Why Relationship Capital Recognition
Even your most purpose-based star performers need to be coached and acknowledged. Capturing their fulfilled promises or “commitments” earns RC. Accounting for it through peer reviews and recognition only reinforces the culture of respect your have for them along with financial rewards and other recognition programs you have already in place.
RC is about sharing your made and kept commitments with others and having others share their perceptions of your proactive trustworthiness by crediting or debiting your account with Relationship Capital (RC).
- It is less about Hierarchy. An RC Interaction is most effective as a peer-to-peer process between people from such key stakeholders such as buyers, sellers, suppliers, and partners.
- The key stakeholders mentioned above are members of an “ecosystem”.
- Earning RC is a reward for building making & keeping commitments and building positive goodwill and collaboration is the metaphor and not war.
- The RC process can be hyper-connected and hyper-transparent. It is your decision how to implement with your business model.
- Organizational cultures of the Do-The-Right-Thing Mindset already earn and build relationship capital. They are just not accounting for it. The natural next step is to capture RC when earned and credit it to the leader’s RC account and roll it up across the organizational structure.
- Having an ecosystem of stakeholders passionate about consistently earning RC with each other in their interactions provides a powerful force for greater engagement and innovation.
- The principles and process for earning Relationship Capital (RC) provide a platform that integrates purpose, principles, and profit that is a competitive advantage to those firms who do not build strong high trust cultures.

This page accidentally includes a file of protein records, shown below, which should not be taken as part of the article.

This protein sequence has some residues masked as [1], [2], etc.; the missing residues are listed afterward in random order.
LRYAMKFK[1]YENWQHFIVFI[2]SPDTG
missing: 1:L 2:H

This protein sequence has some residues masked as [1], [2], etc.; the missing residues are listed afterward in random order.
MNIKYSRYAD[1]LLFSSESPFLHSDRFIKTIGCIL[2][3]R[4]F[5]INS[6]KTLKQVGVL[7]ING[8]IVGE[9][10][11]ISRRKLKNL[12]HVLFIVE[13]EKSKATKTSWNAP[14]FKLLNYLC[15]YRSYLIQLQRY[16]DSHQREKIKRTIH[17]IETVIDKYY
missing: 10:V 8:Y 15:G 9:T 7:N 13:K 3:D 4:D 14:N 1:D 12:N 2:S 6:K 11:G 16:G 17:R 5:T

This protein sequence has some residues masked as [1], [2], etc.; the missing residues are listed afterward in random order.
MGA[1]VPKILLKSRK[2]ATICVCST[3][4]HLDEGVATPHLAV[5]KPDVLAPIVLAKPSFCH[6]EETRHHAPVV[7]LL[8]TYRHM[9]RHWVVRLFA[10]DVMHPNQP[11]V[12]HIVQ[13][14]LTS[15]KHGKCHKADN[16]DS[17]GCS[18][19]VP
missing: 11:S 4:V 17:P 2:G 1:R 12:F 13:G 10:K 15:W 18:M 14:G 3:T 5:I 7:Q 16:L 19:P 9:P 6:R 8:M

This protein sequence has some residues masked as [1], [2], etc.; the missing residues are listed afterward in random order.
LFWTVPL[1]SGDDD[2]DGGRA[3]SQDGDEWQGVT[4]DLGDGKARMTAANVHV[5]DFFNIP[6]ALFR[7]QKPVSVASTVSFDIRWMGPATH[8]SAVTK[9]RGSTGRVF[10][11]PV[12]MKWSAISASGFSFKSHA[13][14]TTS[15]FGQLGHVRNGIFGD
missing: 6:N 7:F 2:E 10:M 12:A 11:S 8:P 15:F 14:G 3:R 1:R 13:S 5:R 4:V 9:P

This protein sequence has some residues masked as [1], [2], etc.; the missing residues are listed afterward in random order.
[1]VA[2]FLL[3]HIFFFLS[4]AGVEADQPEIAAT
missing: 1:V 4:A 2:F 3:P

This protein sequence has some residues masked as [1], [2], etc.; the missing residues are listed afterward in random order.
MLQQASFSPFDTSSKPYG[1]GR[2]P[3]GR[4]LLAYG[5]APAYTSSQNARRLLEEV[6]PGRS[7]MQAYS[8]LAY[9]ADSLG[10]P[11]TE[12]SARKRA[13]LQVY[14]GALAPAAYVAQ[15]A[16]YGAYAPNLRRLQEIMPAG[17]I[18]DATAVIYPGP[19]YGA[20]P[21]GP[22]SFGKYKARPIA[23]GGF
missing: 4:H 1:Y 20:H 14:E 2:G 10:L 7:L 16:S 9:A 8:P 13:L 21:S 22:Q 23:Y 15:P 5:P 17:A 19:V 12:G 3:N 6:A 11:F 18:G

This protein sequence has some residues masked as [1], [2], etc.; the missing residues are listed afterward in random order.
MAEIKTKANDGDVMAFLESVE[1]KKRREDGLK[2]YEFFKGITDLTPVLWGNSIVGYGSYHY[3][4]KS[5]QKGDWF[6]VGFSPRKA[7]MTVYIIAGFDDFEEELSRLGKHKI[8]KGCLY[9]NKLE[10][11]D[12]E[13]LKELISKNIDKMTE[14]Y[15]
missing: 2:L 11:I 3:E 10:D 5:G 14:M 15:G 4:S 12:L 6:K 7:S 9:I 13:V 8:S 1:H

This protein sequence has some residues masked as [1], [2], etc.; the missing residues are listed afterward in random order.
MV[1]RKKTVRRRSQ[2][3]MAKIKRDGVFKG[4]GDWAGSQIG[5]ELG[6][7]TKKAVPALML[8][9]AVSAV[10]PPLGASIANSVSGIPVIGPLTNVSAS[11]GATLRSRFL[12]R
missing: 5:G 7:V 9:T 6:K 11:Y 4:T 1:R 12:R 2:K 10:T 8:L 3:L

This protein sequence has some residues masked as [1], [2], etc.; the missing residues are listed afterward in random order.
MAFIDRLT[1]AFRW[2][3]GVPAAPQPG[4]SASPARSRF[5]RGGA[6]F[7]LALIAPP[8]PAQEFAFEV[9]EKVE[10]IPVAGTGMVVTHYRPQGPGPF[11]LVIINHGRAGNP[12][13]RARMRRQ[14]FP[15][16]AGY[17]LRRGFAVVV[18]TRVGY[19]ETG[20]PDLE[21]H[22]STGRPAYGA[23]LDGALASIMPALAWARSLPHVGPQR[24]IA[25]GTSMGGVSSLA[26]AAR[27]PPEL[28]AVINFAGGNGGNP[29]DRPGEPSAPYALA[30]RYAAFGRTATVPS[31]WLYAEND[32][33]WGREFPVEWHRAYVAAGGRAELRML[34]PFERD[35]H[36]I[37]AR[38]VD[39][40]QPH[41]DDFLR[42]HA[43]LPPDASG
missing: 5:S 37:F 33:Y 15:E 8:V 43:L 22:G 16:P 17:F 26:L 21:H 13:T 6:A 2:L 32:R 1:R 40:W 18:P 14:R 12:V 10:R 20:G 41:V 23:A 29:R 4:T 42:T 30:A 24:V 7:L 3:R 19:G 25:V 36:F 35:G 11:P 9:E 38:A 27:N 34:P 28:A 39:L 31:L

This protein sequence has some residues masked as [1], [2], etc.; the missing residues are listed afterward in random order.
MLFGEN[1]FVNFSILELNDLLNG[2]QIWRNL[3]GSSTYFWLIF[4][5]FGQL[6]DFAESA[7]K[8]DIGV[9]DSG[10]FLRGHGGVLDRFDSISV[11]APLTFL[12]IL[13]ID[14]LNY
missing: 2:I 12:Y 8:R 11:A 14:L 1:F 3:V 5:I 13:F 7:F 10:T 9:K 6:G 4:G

- The social reward of Relationship Capital (RC) is an organization’s culture in action supported by time-tested principles that the professional community agrees to follow.
Businesses understand that employees stay with their companies for foundational reasons. Despite the popular notion that a competitive salary is a preeminent reason why employees commit to their positions, the fact, employees commit to their roles because they are vested in their duties and feel interlocked to the business and its goals. The truth is competitive salary ranks fifth on the list of reasons why employees stay with their firms. But having and retaining committed employees does not occur with the turn of a switch. Organizations build this level of relationship capital by interacting, supporting and publicly (and privately) acknowledging individual and team success.
The Relationship Capital (RC) Recognition Game as enabled by the Peer SaaS platform is one reimagined way to acknowledge and reward your employees by leveraging technology, commitment, and cultural mindset. It’s not just the right thing to do for your employees, but it also comes with a high R.O.I.
- The Art of Appreciation: Top-Tier Employee Recognition by Zach Lahey, Aberdeen Group (April 2015)
- Originally Published on September 16th, 2015 on Pulse